COLMES: We've got to...
FERRARO: Those are the important things.
NORTH: Geraldine, I want to come back to something from just a moment ago. We talked about profanity and whether or not this works as an issue.
Does Howard Dean at this point now go and say, "Look, they just elevated the terror alert level to high. And I told you before, that we're no safer than we were before 9/11?"
Does he try that as a tactic?
FERRARO: I don't know. I mean, Howard Dean has not called me up and asked me about that. I would suggest that...
NORTH: You probably have more sense than he does. That's why.
FERRARO: I would suggest that that's not probably the direction to go. People are getting very skittish and feeling very skittish, as much as we're told to take it easy and let your life go on as the way it has.
Everybody is a little bit nervous about this. And I think to move the thing politically at this time is not such a good idea.
NORTH: Rick Lazio, is there an issue on which George Bush is vulnerable, like the deficit, an old Republican issue?
LAZIO: If you look at the landscape right now, Ollie, and you've got the power of incumbency. The president is raising a lot of money.
The Dow is back over 10,000. The economy is roaring. Every month since the tax cut, the unemployment has gone down.
We have Saddam; we have gotten rid of the Taliban (search) regime. We've gotten rid of the Ba'athists.
It's going to be pretty hard to beat this president. I think he has established himself with a record of success.
Now, saying that, the country is polarized. It's not going to be a run away. I think it will be a tight race. I think the Bush people will be the first people to tell you that they expect to go out there and earn these votes. So it's going to be a down to the wire campaign.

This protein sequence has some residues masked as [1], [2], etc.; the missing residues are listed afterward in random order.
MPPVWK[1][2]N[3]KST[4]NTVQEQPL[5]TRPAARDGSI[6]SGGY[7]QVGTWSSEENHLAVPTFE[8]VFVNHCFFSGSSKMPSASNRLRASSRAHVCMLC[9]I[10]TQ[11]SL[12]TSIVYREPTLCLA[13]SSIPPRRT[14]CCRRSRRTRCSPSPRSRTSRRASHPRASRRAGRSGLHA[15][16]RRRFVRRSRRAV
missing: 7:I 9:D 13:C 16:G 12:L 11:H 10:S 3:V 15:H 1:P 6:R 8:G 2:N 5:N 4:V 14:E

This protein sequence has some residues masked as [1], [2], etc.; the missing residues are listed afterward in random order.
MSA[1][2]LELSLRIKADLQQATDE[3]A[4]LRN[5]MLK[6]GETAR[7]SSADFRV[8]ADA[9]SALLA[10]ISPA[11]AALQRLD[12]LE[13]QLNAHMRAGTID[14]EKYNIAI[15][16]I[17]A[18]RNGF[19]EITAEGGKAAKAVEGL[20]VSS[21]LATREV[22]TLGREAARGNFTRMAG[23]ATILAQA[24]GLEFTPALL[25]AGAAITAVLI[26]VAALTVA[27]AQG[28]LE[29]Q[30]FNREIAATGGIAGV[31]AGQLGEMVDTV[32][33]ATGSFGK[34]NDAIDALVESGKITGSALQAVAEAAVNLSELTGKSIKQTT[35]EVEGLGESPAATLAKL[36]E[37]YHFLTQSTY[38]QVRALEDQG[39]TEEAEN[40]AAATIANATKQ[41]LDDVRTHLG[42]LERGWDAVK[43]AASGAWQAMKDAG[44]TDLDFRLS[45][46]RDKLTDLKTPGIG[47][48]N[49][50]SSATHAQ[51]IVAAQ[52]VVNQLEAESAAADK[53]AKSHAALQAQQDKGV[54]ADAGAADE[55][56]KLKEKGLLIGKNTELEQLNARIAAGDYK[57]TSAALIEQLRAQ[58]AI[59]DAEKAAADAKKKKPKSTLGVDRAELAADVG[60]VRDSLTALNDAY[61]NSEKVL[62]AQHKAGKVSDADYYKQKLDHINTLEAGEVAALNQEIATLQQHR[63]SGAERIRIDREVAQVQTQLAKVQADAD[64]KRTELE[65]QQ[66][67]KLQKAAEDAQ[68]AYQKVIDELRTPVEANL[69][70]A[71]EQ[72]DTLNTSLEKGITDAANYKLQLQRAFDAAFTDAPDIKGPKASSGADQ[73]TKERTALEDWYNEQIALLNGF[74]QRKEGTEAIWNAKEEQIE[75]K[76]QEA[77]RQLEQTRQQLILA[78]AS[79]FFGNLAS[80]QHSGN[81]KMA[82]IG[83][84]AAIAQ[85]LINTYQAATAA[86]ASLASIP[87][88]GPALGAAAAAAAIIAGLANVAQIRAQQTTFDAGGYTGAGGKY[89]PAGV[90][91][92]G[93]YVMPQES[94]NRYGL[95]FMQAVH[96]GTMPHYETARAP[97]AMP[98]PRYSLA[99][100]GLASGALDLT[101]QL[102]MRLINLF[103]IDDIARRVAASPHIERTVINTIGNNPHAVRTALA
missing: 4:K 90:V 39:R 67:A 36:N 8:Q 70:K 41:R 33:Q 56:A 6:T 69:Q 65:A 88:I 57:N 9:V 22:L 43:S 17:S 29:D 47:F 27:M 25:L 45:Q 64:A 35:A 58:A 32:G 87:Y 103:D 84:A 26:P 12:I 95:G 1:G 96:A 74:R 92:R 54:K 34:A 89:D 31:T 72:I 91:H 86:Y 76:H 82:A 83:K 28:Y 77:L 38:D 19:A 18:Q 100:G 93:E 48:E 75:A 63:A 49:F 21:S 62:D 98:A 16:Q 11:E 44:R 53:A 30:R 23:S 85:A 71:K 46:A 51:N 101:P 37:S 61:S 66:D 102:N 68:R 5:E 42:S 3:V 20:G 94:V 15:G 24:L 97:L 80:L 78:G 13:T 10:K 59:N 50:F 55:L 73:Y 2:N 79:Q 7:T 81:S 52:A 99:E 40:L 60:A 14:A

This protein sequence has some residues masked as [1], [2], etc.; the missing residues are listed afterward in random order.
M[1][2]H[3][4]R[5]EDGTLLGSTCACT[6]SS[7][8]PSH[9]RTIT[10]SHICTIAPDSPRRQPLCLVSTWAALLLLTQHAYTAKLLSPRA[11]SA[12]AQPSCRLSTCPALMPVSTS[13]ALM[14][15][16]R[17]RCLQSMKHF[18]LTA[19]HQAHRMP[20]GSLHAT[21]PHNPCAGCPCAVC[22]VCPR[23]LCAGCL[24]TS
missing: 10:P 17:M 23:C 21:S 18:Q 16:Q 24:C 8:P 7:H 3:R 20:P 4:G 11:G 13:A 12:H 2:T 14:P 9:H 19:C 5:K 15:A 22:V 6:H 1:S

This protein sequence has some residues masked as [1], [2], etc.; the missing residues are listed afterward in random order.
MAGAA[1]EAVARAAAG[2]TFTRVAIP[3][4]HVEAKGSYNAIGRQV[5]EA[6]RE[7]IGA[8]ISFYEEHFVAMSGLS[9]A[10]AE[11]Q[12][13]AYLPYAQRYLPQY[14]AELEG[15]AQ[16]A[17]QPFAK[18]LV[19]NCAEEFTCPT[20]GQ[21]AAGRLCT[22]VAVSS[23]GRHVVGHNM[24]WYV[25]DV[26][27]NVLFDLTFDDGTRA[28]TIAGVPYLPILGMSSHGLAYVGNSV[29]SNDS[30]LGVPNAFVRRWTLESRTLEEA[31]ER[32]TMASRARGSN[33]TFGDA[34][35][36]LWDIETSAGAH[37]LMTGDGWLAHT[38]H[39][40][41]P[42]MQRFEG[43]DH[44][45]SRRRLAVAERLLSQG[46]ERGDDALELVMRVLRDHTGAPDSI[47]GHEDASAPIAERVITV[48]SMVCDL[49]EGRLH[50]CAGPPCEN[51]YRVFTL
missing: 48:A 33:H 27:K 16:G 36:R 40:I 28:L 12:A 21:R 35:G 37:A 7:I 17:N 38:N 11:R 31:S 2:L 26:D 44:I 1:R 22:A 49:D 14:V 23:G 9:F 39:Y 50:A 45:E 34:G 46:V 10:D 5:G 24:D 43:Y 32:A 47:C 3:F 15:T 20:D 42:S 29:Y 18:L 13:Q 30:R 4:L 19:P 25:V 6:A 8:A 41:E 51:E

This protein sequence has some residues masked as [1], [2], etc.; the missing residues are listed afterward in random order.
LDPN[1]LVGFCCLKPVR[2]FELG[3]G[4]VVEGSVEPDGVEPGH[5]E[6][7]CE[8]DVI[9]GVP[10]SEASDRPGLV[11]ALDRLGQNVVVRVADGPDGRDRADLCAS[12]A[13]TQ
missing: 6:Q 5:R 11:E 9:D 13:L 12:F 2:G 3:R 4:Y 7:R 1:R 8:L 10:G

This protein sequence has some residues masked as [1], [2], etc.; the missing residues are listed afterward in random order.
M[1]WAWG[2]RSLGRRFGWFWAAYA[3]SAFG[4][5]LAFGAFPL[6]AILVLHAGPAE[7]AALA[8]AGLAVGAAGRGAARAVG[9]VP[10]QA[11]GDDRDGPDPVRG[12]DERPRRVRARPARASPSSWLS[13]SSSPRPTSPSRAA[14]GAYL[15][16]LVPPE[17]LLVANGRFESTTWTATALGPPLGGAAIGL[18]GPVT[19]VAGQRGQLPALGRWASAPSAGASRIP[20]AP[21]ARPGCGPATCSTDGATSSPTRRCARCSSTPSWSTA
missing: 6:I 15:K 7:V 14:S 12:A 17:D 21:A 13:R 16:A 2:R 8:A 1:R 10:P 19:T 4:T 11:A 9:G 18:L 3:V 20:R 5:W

FERRARO: On the flip side of that, Ollie, we're still with 43 million Americans ... are uninsured with health-care.
NORTH: That's true.
FERRARO: We also have a huge budget deficit and what we're ending up doing is passing that along to our children, grandchildren and our great- grandchildren.
It will go on for years and, in addition to that, you know, the economy is doing great for a bunch of us, but it's not doing so great for middle America yet. And we've got to see that happen.
Almost 2.9 million jobs have been lost.
NORTH: You see these as the issues?
FERRARO: I see the economy as the big issue still, even -- no matter what the stock market is doing right now because again, because again, that's that two percent that's involved in that.
It's got to go a long way to recover what -- a lot of the losses that people suffered when their pension plans went kaput over the last number of years.
NORTH: it's still the economy, stupid? I'm sorry.
FERRARO: As long as, you know, you have interest rates held down artificially, it will continue to be OK. But it's going to be interesting to see what happens over the next six to eight months. Remember, we're a year away from the election.
NORTH: Let's hope Alan Greenspan (search) makes it.
FERRARO: He's been good on this issue.
NORTH: It is clear to me, obviously, that the big issues that they thought they were going to bite on, aren't going to work.
And I think you can hear some of the frustration when you've got people like Madeleine Albright (search) suggesting that somewhere out in Afghanistan you've got Usama bin Laden hidden in a box that George W. Bush can pop him up somewhere in October of 2004.